Tuesday, December 8, 2015

Path of Exile - 20/20 hours

So far, I've played three free-to-play games for my blog, and I have to say, Path of Exile is by far my favorite. I think it's because it cleaves closely to a proven formula and doesn't deliberately screw it up for the sake of revenue.

Which is a bold choice, come to think of it. I never expected to have what is, in essence, a complete game, for free. I feel like I should definitely give them some money, purely to encourage this sort of behavior in the future. The only problem I have with that is that there's not much in their cash shop that I'm interested in purchasing. Or, at least, nothing that I'm willing to purchase at the price they're charging for it.

It's weird. If I had paid, say, ten dollars for Path of Exile, I'd have counted that purchase a good one. It's just a genuinely fun game that I could easily play for a hundred hours or more. Yet, if I dropped 10 bucks into their cash shop for 100 store points, and then spent 70 of those points on a hat, I'd feel like I was throwing my money away. Seven dollars for a digital hat! It's nothing but a scrap of code, maybe a megabyte or two worth of data, and infinitely replicable at basically no cost. There's just a stodgy, old-fashioned part of me that rebels at the very notion.

I think what I'll do is, if my friend is amenable, keep playing the game for a couple of hours each weekend, mostly as a way of hanging out and keeping in touch, but also because the loot-and-grind is so satisfying. Then, when I finally run out of stash space, I'll drop a few bucks for more. On some level, it's just as objectionable as buying a hat, but at least I'll have something functional to show for it. It's an absurd distinction, but there it is.

Part of me worries that I may be ungrateful towards Path of Exile, and that I should just buy the damned hat to demonstrate reciprocity. They gave me a fun game experience, and so I gave them some money. It's only fair.  I know that it's fair.

It's just that I'm not sure whether fairness has any coherent meaning in my personal gaming landscape. To illustrate what I mean, consider the game Secret of the Magic Crystals. I played that game for 26 hours. Compared to 20 with this game, or Sentinels of the Multiverse or Endless Space. Which is bonkers, because while I don't especially hate Secret of the Magic Crystals, the amount of enjoyment I got out of it wasn't even in the same class as those other games. So what is my time worth?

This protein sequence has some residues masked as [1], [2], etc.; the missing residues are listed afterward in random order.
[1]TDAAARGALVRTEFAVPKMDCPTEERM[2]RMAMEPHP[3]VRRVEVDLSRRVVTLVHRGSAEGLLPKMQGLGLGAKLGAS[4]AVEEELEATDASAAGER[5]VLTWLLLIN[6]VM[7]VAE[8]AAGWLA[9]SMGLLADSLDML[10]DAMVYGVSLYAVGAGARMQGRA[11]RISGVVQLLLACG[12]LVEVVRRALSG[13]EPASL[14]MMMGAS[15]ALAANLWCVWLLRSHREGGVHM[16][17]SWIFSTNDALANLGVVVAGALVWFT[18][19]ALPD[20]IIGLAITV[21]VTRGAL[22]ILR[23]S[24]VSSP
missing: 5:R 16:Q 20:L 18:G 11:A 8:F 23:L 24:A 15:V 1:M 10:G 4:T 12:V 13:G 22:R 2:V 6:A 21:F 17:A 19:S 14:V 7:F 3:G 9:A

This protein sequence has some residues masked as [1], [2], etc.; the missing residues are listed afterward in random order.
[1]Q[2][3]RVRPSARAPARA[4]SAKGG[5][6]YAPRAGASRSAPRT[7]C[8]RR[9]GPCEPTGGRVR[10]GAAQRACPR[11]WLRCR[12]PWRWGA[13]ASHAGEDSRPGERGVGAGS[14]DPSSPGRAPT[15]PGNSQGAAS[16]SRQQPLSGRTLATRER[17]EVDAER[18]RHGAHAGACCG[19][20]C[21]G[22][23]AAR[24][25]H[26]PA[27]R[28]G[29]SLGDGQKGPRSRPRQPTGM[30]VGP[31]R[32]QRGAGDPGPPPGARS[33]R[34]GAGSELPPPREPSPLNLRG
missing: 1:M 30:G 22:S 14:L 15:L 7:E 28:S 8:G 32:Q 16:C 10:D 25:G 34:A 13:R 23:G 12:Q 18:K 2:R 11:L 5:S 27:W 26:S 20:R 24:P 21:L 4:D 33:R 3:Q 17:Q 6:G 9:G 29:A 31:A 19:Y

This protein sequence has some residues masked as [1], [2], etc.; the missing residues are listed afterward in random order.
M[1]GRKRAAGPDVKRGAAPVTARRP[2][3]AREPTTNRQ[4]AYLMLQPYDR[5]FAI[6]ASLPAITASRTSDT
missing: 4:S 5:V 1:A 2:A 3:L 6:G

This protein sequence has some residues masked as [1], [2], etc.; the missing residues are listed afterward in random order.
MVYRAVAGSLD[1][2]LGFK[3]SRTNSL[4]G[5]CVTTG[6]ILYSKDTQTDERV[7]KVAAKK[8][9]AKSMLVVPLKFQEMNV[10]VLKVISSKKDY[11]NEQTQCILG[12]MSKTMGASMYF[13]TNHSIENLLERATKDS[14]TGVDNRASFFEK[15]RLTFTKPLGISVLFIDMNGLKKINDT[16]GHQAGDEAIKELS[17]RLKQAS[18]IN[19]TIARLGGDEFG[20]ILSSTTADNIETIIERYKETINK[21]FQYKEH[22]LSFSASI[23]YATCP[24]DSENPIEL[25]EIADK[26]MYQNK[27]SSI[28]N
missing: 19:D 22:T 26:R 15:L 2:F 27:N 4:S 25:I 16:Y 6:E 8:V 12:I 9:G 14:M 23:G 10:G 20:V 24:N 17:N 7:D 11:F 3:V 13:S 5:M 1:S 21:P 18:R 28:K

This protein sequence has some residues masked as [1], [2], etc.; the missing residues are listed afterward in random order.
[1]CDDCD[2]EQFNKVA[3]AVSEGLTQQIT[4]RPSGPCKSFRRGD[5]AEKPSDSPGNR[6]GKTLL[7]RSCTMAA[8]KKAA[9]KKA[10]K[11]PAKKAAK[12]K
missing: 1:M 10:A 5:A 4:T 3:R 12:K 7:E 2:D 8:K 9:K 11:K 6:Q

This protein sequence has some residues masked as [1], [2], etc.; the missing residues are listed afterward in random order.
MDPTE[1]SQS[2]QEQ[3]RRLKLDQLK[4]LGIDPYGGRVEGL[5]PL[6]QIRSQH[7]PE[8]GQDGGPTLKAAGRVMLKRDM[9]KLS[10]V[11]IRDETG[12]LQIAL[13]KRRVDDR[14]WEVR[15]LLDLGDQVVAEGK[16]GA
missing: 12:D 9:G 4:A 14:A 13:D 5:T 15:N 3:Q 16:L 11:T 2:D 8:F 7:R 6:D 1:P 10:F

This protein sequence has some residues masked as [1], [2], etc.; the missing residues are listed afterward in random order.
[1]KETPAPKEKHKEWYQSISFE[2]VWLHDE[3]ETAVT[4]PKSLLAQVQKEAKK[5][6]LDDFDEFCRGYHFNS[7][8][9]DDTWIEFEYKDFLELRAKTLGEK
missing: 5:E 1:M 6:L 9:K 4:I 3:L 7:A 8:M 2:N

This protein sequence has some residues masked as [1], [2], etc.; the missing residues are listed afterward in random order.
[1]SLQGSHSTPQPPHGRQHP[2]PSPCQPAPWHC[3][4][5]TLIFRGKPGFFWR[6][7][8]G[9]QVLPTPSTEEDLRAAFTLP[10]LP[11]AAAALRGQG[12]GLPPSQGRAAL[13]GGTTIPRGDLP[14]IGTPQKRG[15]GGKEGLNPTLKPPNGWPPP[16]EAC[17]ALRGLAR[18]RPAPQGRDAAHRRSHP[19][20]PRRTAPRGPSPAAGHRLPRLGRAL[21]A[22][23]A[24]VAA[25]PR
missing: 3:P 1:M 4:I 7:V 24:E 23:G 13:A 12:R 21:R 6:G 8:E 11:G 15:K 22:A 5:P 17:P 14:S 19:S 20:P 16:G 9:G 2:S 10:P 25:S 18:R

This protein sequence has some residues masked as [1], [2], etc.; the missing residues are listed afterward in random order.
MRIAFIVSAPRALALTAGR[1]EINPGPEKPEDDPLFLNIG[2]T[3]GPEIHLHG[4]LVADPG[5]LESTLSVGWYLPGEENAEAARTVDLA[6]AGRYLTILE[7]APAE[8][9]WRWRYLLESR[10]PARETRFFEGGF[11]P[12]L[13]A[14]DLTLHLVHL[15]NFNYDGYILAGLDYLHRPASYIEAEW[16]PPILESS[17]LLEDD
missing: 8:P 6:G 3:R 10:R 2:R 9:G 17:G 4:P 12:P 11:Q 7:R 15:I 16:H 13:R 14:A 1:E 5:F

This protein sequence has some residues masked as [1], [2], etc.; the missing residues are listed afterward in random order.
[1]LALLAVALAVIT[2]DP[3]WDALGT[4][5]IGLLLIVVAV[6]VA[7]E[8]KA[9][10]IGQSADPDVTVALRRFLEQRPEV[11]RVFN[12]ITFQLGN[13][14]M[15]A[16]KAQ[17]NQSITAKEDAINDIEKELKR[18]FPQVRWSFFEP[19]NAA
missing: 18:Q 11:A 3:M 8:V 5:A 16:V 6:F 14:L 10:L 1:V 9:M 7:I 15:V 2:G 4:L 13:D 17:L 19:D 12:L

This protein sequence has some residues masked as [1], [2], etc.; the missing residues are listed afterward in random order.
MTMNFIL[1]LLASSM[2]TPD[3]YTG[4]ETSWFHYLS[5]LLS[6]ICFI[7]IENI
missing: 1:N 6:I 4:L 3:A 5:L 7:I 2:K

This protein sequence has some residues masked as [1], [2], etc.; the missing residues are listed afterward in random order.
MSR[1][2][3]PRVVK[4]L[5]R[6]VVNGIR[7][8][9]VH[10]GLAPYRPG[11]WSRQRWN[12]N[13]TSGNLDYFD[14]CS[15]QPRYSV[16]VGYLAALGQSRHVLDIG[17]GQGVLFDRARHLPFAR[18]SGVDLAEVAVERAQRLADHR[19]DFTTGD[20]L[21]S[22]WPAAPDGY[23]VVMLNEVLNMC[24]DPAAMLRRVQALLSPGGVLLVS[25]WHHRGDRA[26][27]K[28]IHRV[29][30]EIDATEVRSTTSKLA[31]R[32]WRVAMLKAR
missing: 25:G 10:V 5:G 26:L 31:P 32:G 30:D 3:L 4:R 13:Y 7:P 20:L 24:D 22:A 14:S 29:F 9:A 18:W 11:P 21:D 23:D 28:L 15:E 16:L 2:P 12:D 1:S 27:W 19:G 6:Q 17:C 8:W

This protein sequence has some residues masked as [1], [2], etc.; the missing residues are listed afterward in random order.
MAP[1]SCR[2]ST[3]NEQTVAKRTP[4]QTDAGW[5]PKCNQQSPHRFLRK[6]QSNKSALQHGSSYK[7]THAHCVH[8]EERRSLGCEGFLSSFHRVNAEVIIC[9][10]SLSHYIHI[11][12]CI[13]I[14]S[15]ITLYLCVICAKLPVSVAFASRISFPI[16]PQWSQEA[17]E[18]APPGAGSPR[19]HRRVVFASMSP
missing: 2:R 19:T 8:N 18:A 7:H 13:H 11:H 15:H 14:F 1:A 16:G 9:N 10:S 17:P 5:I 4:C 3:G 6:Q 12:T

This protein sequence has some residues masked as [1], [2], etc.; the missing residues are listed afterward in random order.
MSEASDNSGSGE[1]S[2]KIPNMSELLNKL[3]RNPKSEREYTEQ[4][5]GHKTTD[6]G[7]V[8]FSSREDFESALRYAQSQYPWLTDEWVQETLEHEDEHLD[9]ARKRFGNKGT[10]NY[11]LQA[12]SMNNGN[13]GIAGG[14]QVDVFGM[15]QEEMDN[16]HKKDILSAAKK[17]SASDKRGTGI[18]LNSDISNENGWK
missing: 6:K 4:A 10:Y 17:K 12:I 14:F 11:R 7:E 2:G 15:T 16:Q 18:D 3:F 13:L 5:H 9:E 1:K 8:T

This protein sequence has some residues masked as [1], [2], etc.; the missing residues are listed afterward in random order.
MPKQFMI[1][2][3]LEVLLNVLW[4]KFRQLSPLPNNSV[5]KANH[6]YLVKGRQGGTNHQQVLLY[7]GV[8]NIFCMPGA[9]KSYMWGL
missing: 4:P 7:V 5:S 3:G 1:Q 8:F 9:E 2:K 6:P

Similarly, I got both Secret of the Magic Crystals and Path of Exile for free, and I paid a similar amount of money for both The Last Remnant and LEGO Marvel Superheroes, and I've found in each case that the amount of money spend did not noticeably correlate to my enjoyment either way. And that's not even counting the hundred or so games I've bought but not yet played, and thus gotten no enjoyment from whatsoever. So what is my money worth?

It all just seems so disordered and arbitrary. Whether I spend money on a game and how much depends entirely on superfluous things like my mood and financial situation at the time of purchase, the effectiveness of the game's advertising and Steam Store pitch, and whether or not my friends and online acquaintances have expressed interest in the game to such a degree that I feel I must play it simply to be well-informed.

To be able to pay for a game after I've gotten enjoyment out of it is exceedingly reasonable. It means I can decide to withhold money from a bad gaming experience, and I can make my reward for a good experience proportional to the enjoyment I derived from it.

Yet, the after is a sticking point, isn't it? I've already had the bulk of the enjoyment that I'm going to get out of the game, and declining to pay can't retroactively take that away, so what's the point? What do I get out of it? Is this not just karmic payback for having spent more money on games I've enjoyed less?

These are not worthy thoughts, but the mind is treacherous. I can't help thinking them. Yet, now that I have them out in the open, I can see what I'll have to do to counter them.

For fairness' sake, I'll have to buy the damned hat.

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